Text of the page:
Horst-Dieter Träger: K9 Trainer at German Customs and SV Judge: selecting good dogs and more

We had the opportunity to speak with K9andSports ambassador Horst-Dieter Träger (Dieter).  Dieter is a service dog trainer at customs and responsible for purchase and training for the state of Bremen. Since 1982 he has his own SV Kennel von der Wannaer Höhen. He is a successful handler as well as an SV judge. 

Patricia: You once told me that you are not a political person. Now you are a K9andSports ambassador. How come?

Dieter: It will be beneficial for all sides if we become more transparent for the public. When I say we, I refer to K9 and the dogsport world, because there is misunderstanding with respect to both. There is no need to hide what we are doing. After all, the work of K9 programs benefits society, while K9 programs rely on dogsport.  The K9 community relies on private working dog breeders and handlers: they are the source to quality dogs. 

At the same time, we are seeing that both the sport and breeding approval tests are being soft washed: often with the argument of animal welfare – in my opinion this is based on a lack of understanding. Weaking the selection process, carries the risk that we lose the quality of our dogs. And we absolutely depend on the quality of our dogs.


Patricia: Why do you – or K9 program administrators – depend on dogsport handlers and private breeders for dogs? 

Dieter: Because we cannot breed the amount of dogs we actually need. Just recently, I spoke to responsible people with the Bundeswehr, the German Military, who entertain their own breeding program. However, that breeding program is limited to two, maybe three litters per year. Generally speaking, not all dogs from a litter will be suitable for service. If you add up these dogs, the number is not nearly sufficient to meet the actual need. 

Public authorities/K9 programs do not have the headcount nor financial background to cover their own need of dogs. The majority of K9 dogs come from private breeders. What does this mean? It’s the private breeders who select dogs and lines when it comes to breeding.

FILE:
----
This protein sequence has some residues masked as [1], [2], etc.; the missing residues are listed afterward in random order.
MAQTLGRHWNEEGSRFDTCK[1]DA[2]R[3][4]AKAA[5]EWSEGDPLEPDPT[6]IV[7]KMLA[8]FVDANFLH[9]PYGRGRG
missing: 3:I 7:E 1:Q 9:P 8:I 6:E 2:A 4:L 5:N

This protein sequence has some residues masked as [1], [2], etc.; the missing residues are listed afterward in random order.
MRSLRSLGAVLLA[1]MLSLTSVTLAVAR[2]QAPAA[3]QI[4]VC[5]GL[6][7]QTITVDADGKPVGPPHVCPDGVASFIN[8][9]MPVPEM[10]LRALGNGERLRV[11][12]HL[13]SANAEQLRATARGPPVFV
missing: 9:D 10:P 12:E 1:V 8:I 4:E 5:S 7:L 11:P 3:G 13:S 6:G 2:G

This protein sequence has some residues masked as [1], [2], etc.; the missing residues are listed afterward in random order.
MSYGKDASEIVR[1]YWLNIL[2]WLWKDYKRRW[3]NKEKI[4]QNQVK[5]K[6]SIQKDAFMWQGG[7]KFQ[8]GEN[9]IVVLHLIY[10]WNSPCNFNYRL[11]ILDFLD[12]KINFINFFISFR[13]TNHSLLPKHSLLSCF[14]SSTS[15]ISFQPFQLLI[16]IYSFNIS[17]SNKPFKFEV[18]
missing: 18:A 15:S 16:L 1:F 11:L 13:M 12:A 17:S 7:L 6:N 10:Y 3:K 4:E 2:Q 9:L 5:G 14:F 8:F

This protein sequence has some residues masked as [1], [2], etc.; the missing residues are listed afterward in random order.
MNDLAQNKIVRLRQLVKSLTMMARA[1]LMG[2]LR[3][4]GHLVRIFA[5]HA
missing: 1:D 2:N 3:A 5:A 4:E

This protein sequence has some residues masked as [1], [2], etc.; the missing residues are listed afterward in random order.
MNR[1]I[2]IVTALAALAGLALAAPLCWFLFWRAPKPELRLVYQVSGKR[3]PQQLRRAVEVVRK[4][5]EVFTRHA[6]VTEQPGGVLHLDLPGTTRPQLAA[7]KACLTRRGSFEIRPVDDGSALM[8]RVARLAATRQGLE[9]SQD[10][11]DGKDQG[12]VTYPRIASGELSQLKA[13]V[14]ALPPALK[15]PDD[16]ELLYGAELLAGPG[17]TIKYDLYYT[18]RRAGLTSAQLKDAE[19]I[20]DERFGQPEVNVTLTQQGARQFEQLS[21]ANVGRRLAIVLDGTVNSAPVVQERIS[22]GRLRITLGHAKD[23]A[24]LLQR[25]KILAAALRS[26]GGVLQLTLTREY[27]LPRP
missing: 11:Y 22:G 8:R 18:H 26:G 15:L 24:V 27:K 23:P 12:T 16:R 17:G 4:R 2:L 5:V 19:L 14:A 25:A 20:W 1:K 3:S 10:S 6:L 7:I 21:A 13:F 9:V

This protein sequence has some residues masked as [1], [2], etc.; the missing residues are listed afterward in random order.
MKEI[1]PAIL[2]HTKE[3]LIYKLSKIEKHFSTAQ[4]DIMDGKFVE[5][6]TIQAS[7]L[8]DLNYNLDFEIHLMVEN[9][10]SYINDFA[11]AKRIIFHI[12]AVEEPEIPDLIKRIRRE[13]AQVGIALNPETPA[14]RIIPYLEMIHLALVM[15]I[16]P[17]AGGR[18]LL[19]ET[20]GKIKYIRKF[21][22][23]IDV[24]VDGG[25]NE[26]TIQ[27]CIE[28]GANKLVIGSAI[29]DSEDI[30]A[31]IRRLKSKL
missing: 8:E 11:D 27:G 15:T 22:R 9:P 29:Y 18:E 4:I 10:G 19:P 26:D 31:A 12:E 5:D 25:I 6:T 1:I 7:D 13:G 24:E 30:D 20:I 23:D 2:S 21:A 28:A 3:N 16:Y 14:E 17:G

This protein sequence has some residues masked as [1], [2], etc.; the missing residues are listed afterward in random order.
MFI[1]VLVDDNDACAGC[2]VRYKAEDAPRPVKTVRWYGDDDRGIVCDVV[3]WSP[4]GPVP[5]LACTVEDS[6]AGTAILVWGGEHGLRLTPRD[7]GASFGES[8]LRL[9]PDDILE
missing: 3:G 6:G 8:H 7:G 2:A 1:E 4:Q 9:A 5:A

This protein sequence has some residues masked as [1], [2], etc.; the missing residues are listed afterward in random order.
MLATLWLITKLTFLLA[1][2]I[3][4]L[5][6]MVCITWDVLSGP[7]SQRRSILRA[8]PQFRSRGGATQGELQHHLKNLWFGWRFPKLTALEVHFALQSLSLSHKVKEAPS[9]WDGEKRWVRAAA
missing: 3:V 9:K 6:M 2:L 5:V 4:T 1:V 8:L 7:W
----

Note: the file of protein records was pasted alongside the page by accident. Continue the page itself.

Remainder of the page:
We have to work with what we get. And as anyone else, we are subject to rising prices while we are limited in budget. 

This really sums up, why I hope for K9andSports to make a difference when it comes to breeding and breeding selection. I hope that private breeders will cooperate more with K9 program administrators and that we can maintain or even better the quality of dogs. 


Patricia: What kind of dogs are you looking for, broadly speaking? Are all of your K9 dogs trained for protection purposes aside from their speciality?

Dieter: In the past, there was a certain trend away from protection dogs.  Some departments only purchased and trained detection dogs in order to avoid the cost associated with dual training. However, we`ve seen an increase in violant acts against officials and keeping our officials safe is becoming harder.  Often, we address people who rely on us not making use of our weapons while disrespecting our orders. This generally will not happen with a trained protection dog at your side. 


Patricia: What difference exactly does a dog make? 

Dieter: A huge difference.  A dog is not predictable for your opponent and in most cases people don’t want to take the risk. Having said that, we have a hard time purchasing dogs that are made for the job. Personally, I work at Bremerhaven. Imagine a harbour with a lot of noise. Our dogs have to climb a 30 meter gangway prior to getting on a boat. They deal with high temperatures and a lot of noise.  Not many dogs work with high motivation and focus in an environment like Bremerhaven. Only a select number of dogs will.